Today we release the ninth video in our BioLogos Basic Series. After considering some of the scientific evidence is the last several videos, we’ve circled back around to theology. What difference does the contemporary science of evolution make to our theology? Obviously there is some effect; theology is not done in a vacuum, hermetically sealed off from other ways God has endowed us to learn. But the foundational doctrines of the Christian faith are not threatened by the science of evolution. All human beings are created in the image of God, and all of us have sinned; we are saved through the life, death, and resurrection of Jesus Christ, the Son of God. We consider, though, what evolutionary science does for traditional understandings of Adam and Eve and of death and suffering. These are not easy questions, and they force theologians to remain in conversation with scientists.
Don’t forget to explore the “Next Steps” below the video.
Script: Jim Stump
Animation: Andrew DeSelm
Next Steps for Exploring this Topic:
- Our Common Question page, "Can science and Scripture be reconciled?" explores the Two Books metaphor for God’s Word and God’s World.
- Loren Haarsma’s blog series "The Intersection of Science and Scripture" digs further into the idea that science and theology should be in conversation.
- Pastor Joel Hunter tells his story in a blogpost, “The Perils and Promise of Preaching the God of Two Books.”
- Our Common Question article, "Were Adam and Eve historical figures?" also points to lots of other resources on the topic.
- A short video of leading Bible scholar NT Wright discusses the historicity of Adam and Eve.
- In 2014 we a blog series of interviews with John Walton, C. John Collins, and Denis Lamoureux about the historical Adam.
- Our Common Question article on Death before the fall address the theological concern that animals died before there were humans on earth to sin.
- The blog series "Evolution and Death" by BioLogos Senior Scholar Jeff Schloss responds to the question about suffering and death.
What happens to Christian theology if evolution is true? Perhaps the best way of exploring this question is keeping in mind that God is the author of both Scripture and the natural world, and so, ultimately, these can’t contradict each other. Of course in our human attempts to do theology and to do science, sometimes we get things wrong. That’s why we need a healthy conversation between the two, to help correct human error made along the way and so understand both Books better.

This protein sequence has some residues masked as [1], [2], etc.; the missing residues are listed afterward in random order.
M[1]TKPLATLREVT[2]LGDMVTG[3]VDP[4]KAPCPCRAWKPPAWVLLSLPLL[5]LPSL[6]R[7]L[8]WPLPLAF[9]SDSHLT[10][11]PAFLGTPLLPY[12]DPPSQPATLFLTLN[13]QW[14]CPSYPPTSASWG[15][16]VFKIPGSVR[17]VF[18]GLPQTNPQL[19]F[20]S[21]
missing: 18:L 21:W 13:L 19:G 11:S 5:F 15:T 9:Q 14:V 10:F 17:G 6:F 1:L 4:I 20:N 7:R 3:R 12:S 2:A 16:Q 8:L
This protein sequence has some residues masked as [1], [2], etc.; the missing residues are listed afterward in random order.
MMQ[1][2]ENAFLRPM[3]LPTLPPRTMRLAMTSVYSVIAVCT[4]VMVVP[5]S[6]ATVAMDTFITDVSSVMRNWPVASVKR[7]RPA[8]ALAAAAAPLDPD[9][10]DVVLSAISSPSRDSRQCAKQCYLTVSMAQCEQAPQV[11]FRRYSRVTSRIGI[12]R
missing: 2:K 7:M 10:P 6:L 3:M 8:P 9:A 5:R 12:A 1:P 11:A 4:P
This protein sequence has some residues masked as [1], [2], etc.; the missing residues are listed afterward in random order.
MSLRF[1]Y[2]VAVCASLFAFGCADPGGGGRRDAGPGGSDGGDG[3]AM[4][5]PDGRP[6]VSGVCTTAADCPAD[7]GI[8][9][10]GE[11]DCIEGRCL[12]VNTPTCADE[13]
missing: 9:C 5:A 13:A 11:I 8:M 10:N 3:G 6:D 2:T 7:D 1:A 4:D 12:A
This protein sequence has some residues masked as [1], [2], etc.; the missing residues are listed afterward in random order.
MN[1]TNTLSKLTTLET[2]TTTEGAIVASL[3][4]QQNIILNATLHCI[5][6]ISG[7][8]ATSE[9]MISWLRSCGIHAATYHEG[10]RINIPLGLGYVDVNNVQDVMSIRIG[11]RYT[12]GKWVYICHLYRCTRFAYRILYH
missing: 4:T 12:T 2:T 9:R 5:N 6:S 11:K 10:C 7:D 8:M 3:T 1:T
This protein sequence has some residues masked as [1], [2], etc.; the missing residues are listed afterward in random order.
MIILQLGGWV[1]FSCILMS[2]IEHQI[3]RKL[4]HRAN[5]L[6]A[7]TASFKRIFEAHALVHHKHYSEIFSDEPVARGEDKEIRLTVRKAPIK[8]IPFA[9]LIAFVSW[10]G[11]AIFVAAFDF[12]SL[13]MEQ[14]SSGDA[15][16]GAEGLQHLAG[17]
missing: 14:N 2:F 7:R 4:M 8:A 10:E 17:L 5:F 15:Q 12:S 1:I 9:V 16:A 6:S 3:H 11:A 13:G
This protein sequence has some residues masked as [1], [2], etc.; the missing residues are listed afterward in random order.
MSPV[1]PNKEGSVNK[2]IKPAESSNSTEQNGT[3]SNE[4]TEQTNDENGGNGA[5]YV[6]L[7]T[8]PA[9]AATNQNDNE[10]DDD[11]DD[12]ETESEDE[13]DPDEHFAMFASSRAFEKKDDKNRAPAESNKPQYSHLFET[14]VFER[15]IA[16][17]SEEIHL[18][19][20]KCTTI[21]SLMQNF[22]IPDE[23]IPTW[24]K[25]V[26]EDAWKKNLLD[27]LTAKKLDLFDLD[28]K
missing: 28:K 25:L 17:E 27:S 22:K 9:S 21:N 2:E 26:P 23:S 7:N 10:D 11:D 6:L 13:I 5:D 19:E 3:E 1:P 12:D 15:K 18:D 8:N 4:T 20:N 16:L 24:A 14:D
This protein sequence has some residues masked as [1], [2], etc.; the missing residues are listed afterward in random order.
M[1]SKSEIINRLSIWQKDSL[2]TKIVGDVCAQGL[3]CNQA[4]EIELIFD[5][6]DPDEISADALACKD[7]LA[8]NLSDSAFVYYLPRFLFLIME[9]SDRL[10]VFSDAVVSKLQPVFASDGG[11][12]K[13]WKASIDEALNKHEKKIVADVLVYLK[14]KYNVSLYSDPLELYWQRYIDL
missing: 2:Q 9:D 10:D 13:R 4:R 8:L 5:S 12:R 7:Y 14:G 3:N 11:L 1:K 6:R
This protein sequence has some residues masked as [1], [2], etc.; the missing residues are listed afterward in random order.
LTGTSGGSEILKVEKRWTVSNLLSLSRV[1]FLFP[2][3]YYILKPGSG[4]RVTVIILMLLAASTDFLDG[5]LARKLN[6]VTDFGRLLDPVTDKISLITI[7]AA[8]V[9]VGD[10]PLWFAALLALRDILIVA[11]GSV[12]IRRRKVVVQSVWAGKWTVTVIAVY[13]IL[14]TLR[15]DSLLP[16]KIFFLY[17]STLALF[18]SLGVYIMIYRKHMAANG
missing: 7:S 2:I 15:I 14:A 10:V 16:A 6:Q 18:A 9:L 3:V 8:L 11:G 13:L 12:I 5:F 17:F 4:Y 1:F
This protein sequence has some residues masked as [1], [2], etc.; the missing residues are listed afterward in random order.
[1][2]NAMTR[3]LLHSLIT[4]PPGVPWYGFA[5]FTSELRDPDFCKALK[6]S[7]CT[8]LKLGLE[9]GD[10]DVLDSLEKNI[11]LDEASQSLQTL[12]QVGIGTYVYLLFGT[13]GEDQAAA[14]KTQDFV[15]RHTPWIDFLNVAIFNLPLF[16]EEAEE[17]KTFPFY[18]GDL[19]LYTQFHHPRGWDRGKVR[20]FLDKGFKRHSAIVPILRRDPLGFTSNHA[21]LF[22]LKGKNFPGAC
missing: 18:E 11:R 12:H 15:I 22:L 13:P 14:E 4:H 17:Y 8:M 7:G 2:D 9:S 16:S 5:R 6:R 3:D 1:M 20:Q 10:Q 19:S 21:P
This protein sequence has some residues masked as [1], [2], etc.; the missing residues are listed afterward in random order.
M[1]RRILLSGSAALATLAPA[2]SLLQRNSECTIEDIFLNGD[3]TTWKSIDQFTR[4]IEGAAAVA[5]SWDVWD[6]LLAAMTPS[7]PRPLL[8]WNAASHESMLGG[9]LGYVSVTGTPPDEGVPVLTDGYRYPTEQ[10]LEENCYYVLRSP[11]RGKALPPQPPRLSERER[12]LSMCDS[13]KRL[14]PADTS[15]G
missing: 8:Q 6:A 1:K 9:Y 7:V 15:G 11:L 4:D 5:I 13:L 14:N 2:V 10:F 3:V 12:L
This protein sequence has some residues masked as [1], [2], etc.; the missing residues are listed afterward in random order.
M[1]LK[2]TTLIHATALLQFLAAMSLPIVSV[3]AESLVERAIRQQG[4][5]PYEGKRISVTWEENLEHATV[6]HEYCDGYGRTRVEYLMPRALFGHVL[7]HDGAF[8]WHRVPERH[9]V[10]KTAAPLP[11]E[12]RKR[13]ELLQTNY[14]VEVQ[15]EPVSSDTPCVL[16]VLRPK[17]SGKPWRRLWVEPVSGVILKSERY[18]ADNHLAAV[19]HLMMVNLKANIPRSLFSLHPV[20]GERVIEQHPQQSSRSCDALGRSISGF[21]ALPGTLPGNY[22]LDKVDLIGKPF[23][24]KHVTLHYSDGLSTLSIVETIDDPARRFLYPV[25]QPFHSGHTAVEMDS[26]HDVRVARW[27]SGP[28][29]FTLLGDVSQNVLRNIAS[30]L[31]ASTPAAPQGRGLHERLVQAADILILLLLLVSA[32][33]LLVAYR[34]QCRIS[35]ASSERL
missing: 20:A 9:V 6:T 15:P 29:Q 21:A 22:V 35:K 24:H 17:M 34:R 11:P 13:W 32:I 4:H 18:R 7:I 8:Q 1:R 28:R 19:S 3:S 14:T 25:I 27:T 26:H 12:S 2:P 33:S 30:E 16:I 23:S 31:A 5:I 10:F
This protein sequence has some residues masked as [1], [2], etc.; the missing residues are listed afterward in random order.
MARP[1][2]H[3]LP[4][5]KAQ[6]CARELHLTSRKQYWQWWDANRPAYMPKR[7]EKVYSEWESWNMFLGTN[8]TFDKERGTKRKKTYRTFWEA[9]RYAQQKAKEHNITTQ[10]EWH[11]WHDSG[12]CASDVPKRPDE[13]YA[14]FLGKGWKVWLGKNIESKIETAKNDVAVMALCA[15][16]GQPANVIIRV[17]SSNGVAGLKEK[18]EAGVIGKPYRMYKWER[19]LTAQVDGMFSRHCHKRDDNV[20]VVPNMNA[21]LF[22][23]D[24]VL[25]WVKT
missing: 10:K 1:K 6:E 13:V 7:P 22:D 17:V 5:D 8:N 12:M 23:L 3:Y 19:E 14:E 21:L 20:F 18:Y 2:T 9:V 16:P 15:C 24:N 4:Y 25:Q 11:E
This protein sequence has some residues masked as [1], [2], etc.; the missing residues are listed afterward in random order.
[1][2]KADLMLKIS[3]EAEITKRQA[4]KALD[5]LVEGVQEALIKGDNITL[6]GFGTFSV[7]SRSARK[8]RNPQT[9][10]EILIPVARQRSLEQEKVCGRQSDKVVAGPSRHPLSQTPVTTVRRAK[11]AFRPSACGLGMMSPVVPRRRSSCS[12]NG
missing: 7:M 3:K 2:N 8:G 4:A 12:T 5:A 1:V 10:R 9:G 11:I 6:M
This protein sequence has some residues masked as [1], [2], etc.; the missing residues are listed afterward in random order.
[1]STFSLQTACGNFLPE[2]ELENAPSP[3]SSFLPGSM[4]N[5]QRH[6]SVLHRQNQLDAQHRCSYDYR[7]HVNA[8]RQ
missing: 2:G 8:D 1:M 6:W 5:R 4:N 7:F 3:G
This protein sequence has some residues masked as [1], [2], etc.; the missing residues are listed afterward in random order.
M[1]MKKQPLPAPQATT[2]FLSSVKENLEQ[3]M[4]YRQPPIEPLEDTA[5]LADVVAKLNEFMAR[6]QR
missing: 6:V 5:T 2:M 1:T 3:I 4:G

God’s book of Nature contains substantial evidence that the universe is old, that life developed over billions of years, and that humans are related to other life on earth though a common ancestor.
These discoveries have caused Christians to rethink how they understand some theological doctrines. But it is important to remember that the core doctrines of our faith are not at stake here. But discoveries in genetics do show that today’s human beings, did not descend from a single original couple, but rather from a group of early humans. Adam and Eve could still be real historical people, perhaps a pair chosen by God who represented the whole group in a first act of disobedience. Or perhaps the Adam and Eve account tells the story of all of us falling into sin. Either way, we know that every human has rebelled against God and is in need of reconciliation with God.
Evolution raises other difficult questions like, “why was there so much death and suffering in the world prior to human sin?” Some people point to Romans 5 and claim that there could not have been any death before human sin, and therefore evolution is wrong. But that passage is clearly speaking of human death. The more difficult question is why God would choose to create through a lengthy process that involves so much animal death and suffering. At one level, we suspect that like Job we’ll never fully understand the secret ways of God.
But keep in mind that while evolution raises some theological questions, in other ways it fits well with what we know of God’s character from the Bible:
- God rarely acts swiftly, but seems to savor the process of creating over long periods of time.
- God partners with creation in bringing about his goals, rather than doing everything directly himself.
- God designed a process that favors cooperation and fosters moral development, such as greater parental care and altruism.
Of course this doesn’t clear up everything. There is a lot of hard work involved in theology’s conversation with evolution. At BioLogos, we’re committed to this work, sponsoring this important conversation. Why? What’s the point? We’ll address that in our final video in this series.